Ina Fried

Recent Posts by Ina Fried

Microsoft’s Challenge: Bringing Office to iOS and Android While Protecting Its Two Moneymakers

Developing Office for iOS is not a huge technical challenge. Indeed, Microsoft has had working apps in-house for some time.

However, coming up with the right business model while balancing all of the company’s many objectives — now, that’s the tricky part.

And that, more than anything else, explains the long wait for Office on iOS and Android.

Here are three key factors Redmond is trying to balance:

  • Microsoft is coming from behind in the phone and tablet space, and has touted Office support as a key selling point for Windows Phone and Surface.
  • Office needs to remain relevant, and doing so means being on all of the devices its users are running.
  • Office, along with Windows, remains a key profit maker for Microsoft and one of the main financial engines it needs to compete in other areas, including search and mobile devices.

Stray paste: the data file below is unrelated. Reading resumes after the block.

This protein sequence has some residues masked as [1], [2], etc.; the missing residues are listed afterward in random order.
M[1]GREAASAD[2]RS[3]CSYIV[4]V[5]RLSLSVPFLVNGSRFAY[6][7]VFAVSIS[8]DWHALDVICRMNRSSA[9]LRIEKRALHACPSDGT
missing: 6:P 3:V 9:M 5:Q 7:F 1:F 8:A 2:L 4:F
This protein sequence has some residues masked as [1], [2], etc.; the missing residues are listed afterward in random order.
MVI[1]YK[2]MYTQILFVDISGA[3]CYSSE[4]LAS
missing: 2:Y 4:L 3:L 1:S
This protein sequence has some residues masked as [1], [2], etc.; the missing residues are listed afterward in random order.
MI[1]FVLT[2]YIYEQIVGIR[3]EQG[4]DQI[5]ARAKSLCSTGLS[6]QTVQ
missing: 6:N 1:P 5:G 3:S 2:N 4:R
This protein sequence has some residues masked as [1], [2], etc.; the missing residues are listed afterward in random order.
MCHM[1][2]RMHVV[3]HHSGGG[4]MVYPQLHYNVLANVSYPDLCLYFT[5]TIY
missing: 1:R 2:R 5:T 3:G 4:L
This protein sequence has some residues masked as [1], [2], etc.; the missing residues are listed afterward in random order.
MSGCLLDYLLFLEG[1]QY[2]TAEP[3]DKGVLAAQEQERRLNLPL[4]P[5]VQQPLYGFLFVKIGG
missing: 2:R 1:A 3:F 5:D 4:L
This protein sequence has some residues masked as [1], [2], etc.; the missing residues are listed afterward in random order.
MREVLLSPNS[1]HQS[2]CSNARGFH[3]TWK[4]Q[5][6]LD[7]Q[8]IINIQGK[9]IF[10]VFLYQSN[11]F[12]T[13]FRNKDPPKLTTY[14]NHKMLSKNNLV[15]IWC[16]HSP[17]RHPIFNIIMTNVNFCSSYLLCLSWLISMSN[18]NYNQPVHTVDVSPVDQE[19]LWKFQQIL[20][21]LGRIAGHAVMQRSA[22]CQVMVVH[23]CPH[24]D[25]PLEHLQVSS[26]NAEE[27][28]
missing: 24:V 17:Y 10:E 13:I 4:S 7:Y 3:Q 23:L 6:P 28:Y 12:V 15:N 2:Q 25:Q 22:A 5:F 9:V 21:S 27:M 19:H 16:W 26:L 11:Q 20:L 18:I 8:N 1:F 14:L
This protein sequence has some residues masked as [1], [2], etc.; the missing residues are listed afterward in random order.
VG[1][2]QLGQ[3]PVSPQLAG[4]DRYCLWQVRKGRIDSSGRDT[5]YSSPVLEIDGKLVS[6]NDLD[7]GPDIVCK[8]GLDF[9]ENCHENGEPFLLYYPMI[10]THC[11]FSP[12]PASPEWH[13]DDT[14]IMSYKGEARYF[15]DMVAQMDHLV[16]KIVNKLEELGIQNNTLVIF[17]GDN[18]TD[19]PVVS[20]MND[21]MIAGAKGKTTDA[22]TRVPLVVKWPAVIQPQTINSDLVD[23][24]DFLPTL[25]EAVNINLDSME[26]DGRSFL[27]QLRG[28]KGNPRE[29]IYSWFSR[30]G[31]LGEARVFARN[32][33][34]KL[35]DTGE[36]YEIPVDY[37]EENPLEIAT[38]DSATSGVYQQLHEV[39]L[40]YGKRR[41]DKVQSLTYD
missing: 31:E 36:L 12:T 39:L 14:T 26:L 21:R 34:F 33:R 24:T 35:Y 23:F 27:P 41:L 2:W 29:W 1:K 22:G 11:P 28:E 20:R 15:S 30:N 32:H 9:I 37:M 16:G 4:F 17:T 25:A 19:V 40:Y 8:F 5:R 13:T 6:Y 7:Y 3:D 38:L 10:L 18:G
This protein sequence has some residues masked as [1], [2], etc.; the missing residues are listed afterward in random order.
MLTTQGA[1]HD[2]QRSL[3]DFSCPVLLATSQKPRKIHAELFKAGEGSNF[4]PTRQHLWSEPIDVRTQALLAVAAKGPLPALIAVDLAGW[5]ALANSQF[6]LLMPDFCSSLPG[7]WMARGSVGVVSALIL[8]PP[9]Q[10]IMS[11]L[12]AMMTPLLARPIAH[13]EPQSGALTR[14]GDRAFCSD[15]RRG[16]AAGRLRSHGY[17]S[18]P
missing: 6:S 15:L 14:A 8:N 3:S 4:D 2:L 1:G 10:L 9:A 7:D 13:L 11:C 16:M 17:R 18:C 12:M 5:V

It appears that Microsoft has settled on a strategy designed to balance all these objectives. According to a report by The Verge, it will require an Office 365 subscription to edit Office documents on iOS and Android. That means that it would continue to make money from Office, and Surface and Windows Phone devices would still have the advantage of full Office bundled in.

Office 365, introduced in recent years, is Microsoft’s effort to shift Office from a traditional packaged software product into a service that can run on multiple devices and operate as a subscription service.

As for its Android and iOS plans, Microsoft has issued a number of statements, some contradictory, but the company essentially indicated that, yes, Office is coming to Android and iOS at some point.

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Just as the atom bomb was the weapon that was supposed to render war obsolete, the Internet seems like capitalism’s ultimate feat of self-destructive genius, an economic doomsday device rendering it impossible for anyone to ever make a profit off anything again. It’s especially hopeless for those whose work is easily digitized and accessed free of charge.

— Author Tim Kreider on not getting paid for one’s work